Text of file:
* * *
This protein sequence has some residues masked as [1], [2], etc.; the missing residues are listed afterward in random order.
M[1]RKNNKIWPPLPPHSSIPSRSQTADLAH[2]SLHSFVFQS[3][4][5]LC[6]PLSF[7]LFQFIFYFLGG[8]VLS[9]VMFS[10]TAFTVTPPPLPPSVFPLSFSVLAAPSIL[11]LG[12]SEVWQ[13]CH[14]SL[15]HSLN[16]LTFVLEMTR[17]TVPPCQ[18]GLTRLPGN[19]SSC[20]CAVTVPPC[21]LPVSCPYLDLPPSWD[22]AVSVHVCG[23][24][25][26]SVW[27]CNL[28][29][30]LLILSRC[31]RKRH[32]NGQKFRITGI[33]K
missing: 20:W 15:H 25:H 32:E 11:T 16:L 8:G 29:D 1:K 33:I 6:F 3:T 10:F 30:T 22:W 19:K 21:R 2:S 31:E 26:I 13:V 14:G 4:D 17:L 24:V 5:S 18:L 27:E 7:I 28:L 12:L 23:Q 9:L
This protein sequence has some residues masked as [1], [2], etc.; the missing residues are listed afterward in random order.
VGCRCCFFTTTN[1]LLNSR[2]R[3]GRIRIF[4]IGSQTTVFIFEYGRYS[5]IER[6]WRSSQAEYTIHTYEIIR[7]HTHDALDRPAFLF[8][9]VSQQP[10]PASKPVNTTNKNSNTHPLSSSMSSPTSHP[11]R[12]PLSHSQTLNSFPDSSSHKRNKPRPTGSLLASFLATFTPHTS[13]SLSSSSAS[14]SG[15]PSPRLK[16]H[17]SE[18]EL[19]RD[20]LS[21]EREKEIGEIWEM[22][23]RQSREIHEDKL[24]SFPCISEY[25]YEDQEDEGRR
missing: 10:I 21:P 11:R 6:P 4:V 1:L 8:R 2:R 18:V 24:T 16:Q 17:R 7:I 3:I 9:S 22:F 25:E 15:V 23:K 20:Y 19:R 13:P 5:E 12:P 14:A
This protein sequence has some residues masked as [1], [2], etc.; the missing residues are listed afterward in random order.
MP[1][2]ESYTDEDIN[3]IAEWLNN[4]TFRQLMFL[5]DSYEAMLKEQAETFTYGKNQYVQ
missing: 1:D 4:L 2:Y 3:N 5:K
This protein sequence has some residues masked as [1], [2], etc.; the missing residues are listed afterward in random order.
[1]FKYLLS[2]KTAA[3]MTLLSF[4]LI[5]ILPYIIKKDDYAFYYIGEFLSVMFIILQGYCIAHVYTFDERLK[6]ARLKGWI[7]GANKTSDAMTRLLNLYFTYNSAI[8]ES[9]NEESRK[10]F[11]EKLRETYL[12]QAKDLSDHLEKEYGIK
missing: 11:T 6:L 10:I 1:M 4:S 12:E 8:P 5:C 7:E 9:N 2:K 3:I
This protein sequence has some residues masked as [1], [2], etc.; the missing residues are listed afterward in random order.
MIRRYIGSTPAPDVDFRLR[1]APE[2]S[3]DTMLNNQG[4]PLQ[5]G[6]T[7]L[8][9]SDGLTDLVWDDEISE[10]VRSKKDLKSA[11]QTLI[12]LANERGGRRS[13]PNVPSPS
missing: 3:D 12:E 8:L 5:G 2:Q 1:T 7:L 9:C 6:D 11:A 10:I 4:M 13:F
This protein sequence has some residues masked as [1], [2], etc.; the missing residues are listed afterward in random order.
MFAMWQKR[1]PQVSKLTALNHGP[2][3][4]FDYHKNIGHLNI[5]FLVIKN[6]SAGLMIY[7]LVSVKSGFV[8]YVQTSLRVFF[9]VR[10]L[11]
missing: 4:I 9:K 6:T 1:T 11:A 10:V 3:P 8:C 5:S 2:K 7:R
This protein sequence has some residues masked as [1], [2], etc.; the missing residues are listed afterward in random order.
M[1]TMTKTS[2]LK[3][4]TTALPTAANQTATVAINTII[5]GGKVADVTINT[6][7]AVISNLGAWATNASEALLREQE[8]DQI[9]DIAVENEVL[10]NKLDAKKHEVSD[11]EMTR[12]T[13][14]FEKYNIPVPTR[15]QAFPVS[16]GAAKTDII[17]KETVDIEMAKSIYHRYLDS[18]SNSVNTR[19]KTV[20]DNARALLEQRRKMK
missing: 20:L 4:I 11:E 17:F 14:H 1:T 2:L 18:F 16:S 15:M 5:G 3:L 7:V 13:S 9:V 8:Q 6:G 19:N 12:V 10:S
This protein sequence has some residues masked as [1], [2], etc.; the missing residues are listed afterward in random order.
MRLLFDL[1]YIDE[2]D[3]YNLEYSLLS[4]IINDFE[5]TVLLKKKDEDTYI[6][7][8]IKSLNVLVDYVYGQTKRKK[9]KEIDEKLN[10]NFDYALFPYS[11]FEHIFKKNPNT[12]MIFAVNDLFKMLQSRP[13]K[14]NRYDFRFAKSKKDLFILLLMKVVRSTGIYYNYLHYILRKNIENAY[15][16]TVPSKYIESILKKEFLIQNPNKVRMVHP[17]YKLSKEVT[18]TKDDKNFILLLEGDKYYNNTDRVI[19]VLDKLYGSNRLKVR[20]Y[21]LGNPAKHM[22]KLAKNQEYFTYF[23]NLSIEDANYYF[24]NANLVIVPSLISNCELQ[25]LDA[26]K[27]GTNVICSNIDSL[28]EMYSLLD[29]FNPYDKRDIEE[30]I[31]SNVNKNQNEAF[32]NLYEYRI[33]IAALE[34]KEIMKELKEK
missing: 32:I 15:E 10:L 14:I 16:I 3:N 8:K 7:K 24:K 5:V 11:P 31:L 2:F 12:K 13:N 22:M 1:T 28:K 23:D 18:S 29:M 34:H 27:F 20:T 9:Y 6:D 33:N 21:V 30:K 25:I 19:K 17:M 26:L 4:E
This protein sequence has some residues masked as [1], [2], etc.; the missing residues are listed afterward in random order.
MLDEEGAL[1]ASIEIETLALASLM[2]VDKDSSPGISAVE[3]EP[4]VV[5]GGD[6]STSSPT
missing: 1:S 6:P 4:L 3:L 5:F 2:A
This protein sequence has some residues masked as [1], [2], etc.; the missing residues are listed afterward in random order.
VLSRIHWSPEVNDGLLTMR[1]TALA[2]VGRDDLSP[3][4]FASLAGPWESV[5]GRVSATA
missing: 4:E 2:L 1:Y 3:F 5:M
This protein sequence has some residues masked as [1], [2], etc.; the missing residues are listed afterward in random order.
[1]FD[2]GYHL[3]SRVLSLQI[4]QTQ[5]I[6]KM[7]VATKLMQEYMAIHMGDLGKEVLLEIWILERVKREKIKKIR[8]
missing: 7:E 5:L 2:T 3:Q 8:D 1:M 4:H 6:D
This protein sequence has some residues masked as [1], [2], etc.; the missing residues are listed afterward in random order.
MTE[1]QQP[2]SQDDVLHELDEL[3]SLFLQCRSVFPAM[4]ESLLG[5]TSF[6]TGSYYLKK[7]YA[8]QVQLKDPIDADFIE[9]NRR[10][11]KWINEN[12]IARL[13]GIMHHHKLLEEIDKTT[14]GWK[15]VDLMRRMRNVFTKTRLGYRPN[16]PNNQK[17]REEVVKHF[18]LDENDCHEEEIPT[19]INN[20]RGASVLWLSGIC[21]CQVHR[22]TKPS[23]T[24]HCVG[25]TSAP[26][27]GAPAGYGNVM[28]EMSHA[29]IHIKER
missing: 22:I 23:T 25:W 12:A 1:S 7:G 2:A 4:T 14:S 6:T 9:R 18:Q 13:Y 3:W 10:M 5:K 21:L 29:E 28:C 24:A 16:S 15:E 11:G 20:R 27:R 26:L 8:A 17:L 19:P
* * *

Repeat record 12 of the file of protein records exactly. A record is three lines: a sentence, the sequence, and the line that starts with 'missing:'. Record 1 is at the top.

This protein sequence has some residues masked as [1], [2], etc.; the missing residues are listed afterward in random order.
MTE[1]QQP[2]SQDDVLHELDEL[3]SLFLQCRSVFPAM[4]ESLLG[5]TSF[6]TGSYYLKK[7]YA[8]QVQLKDPIDADFIE[9]NRR[10][11]KWINEN[12]IARL[13]GIMHHHKLLEEIDKTT[14]GWK[15]VDLMRRMRNVFTKTRLGYRPN[16]PNNQK[17]REEVVKHF[18]LDENDCHEEEIPT[19]INN[20]RGASVLWLSGIC[21]CQVHR[22]TKPS[23]T[24]HCVG[25]TSAP[26][27]GAPAGYGNVM[28]EMSHA[29]IHIKER
missing: 22:I 23:T 25:W 12:A 1:S 7:G 2:A 4:T 14:S 6:T 9:R 18:Q 13:Y 3:W 10:M 5:K 21:L 29:E 28:C 24:A 16:S 15:E 11:G 20:R 27:R 26:L 8:A 17:L 19:P